Tuesday, December 7, 2010

Ham and Beans

Just take a look at that plate full of delicious goodness that I just had for lunch. Albeit leftover, it was just as tasty as it was last night. Ham and beans rank right up behind fried chicken and mashed potatoes with milk gravy (sorry, but milk gravy is my weakness...). When the mood for beans strikes, this is my go-to. It took a bit of trial and error to find the absolute perfect version of this, but it at last has been perfected.

This meal is a meal that takes more than one day to prepare. First, you have to slow cook a ham. I like the shank portion for the fat that makes the drippings. Without it, this recipe will not be the same. I stick mine in the crock pot if it will fit, or in the oven in a covered roasting pan. Have the ham as a meal that night and cut the leftovers into good sized chunks as they will cook apart later on. If you're not going to fix ham and beans right away, freeze the meat. Take the drippings and pour them into a large bowl or some empty glass jars and either freeze or refrigerate.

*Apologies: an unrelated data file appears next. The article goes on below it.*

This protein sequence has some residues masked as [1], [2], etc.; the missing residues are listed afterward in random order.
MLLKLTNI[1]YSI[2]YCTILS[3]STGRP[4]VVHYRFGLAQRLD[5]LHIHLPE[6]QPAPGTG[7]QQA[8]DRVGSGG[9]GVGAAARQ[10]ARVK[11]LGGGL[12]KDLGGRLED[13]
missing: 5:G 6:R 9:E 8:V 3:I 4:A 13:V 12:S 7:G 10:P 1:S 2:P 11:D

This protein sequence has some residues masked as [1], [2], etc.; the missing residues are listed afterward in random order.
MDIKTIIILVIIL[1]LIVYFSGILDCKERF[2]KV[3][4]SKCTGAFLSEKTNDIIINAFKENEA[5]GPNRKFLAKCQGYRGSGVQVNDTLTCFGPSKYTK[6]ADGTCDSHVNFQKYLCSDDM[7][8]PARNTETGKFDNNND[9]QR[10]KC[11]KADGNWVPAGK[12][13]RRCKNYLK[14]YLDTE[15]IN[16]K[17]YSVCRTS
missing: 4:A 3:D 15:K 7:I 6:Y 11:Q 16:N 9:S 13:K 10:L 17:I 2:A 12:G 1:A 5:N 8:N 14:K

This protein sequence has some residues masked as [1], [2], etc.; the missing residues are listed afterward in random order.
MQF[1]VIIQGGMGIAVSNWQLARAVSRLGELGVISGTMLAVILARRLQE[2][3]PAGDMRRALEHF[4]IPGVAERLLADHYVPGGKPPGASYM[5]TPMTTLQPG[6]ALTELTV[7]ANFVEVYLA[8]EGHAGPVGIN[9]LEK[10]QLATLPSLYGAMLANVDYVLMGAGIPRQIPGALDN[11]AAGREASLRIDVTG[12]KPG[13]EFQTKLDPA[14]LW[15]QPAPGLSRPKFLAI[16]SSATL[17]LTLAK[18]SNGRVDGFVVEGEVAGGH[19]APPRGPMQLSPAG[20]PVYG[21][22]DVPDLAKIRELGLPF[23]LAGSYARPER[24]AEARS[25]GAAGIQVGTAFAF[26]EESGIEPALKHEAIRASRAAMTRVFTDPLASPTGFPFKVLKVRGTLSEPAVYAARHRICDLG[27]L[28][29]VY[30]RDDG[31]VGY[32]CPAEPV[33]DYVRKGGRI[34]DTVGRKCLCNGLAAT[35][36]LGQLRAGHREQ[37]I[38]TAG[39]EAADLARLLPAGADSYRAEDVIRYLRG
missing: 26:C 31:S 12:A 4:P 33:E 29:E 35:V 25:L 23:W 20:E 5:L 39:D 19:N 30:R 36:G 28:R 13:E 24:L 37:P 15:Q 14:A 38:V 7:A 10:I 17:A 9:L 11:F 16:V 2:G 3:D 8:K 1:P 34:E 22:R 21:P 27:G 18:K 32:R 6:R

The day before you make this, soak the beans overnight in cold water. I use Great Northern beans. The next morning, drain the beans and put them in an empty crock pot. Thaw the drippings and add them. If more water is needed, add some. Salt generously. Cook on low 8 hours. About halfway through, add the ham.

This is best enjoyed slathered in mustard (in my opinion) with fried potatoes, corn bread and cinnamon apples.

I know I"ve been a bit quiet lately. I'm in a cooking rut and find myself preparing the same things over and over again. But I do have some fun Christmas goodies to share that will make you very happy!